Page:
Episode-943- Tim Ammons of Oleo Acres Farm — 38 Comments

  1. Jack,
    In the housekeeping you mentioned an “honest personal balance sheet”. Can you outline the difference between what you mean by that and what most people use? Or maybe just explain what you use for your honest personal balance sheet.

    • @Chopper to me it is pretty easy to understand.

      Your loan officer says you own a car worth 15,000 dollars IF that is really what it would sell for and you owe 5,000 on it the car goes down as 10 not 15. I would even rate the car as lower as by the time it is paid it further depreciates.

      If you have a system that provides 50 dollars a month of income or items that replace expense I put that down as 600 or its annual value, etc.

      You home is not worth 185K it is worth 185K less the mortgage costs, hence most houses are not assets at all, they are a loss unless paid off early. Etc, this is all of course subjective to your personal view.

  2. About sumac, I’ve been interested in doing something with that for a while but I’m not sure about the technique. For lemonade do you just soak the whole berry stem? Add sugar? I actually tasted some of the berries the other day and could taste the vitamin C.

    For using it in cooking, what is the technique there? Separate the berries? Crush them and treat like a rub? Something else?

      • @bluprint:
        Here’s a link to some pretty clear instructions for the sumac lemonade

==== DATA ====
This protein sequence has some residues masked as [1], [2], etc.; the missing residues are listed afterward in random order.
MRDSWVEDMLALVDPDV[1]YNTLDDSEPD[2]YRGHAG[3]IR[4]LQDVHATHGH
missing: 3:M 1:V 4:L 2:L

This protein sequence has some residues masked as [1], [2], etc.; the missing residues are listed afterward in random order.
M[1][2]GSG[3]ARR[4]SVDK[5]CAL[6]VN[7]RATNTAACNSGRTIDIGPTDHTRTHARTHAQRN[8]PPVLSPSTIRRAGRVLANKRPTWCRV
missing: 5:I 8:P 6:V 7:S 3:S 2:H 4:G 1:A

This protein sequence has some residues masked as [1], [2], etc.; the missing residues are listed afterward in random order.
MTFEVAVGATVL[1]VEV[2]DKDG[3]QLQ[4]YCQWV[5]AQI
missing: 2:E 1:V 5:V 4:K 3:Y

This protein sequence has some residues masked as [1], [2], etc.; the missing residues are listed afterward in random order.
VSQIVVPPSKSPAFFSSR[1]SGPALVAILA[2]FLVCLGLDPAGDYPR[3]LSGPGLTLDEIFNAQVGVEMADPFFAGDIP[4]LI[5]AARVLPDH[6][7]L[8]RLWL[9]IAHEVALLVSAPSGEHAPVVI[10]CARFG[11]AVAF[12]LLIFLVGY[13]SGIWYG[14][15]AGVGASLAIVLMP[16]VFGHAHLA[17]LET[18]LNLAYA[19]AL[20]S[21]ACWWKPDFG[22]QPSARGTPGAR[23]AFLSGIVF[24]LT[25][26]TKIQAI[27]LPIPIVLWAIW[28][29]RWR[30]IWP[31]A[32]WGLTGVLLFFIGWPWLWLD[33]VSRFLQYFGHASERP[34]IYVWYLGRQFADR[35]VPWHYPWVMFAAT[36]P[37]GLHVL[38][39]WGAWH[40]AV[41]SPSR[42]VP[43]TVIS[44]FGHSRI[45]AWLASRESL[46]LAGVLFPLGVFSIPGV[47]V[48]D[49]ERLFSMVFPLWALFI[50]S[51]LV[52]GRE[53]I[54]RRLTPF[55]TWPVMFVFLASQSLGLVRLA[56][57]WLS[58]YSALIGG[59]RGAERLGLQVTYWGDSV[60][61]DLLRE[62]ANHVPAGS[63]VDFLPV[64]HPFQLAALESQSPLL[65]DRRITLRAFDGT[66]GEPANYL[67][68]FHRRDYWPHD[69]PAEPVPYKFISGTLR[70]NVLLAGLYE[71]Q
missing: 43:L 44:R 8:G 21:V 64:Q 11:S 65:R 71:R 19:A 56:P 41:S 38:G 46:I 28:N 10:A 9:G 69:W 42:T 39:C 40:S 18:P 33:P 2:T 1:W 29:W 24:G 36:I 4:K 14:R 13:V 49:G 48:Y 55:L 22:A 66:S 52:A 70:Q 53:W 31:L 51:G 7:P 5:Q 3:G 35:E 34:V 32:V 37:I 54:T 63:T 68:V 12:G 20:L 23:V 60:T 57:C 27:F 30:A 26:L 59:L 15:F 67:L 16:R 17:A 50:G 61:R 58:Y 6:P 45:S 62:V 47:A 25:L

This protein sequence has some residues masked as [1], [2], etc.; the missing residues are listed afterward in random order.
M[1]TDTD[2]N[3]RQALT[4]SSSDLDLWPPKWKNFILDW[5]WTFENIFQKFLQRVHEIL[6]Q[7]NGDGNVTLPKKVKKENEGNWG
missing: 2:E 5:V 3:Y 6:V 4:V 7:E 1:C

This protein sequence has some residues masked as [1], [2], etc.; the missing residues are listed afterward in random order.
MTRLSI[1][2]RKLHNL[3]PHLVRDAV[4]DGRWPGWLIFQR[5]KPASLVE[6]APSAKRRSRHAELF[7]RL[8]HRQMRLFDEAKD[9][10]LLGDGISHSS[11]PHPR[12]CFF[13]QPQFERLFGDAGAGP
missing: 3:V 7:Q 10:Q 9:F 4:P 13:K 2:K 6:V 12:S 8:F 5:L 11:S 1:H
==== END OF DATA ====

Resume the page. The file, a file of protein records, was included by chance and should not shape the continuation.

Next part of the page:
I’m not sure how you’d process the berries for cooking, if you wanted to make something like the powdered sumac that’s used in Middle Eastern cooking or for making za’tar spice blend. I’m going to be drying some and powdering them with a suribachi/surikogi (Japanese mortar/pestle) and comparing it to what I’ve gotten at the Middle Eastern grocery store. That stuff I picked up is amazing! Such a unique flavor & it looks great sprinkled on to p of stuff.

  3. Visited his website.

    I hope he keeps an eye on the Tennessee State Legislature and DNR. The hogs pictured on his website are like the ones on Bakers Green Acres here in Michigan that have been declared illegal because of the loons in our state government declaring them feral and an invasive species. Thus declaring them illegal to be raised on michigan farms.


  4. There are actually several sorghum beers on the market. My wife works at a Craftbeer store, and she is the official gluten free beer tester. If you need any gluten free beer suggestions, let me know.

    Side note, it awful having having a wife that brings home the best of the best craftbeer. 😛

    • I like Bard’s. It has gotten bad reviews but I think its the best gluten free beer I’ve tried, and a pretty good Beer anyway in it’s own right.

      • There are some that are not too bad for any type of beer. The DFH tweeson is a little sweet, but good. There is also another one that was good.

        If I had a gluten issue, I would be thrilled at the amount of beer I could drink.

  5. I swear this show was only 5 min long. It went by so fast. So glad to hear from experience people doing this! Now when people tell me I am crazy and it can’t be done I can just laugh. This has energized me no more do I need to 2nd guess myself.

    Jack I would like to know how you find these people. As I would like to find others like Tim Ammons but closer to Washington.

  6. Funny how Jack’s accent tends to take on the character of his guests. His southern accent seemed a little bit thicker during this episode

      • Jack, you crack me up! I was listening to a show not too long ago where you were talking about gangsters, and you sounded like a member of the Mafia! Then when you talk about the down-home, good-ol’-boy kinda stuff, you sound so “Texas”. 🙂

        It only makes me laugh because I do the same thing. Most of the time, I’m well-spoken and articulate. When I talk with my best friend though, in no time, I sound like a hick. Same thing happens when I’m talking with my family.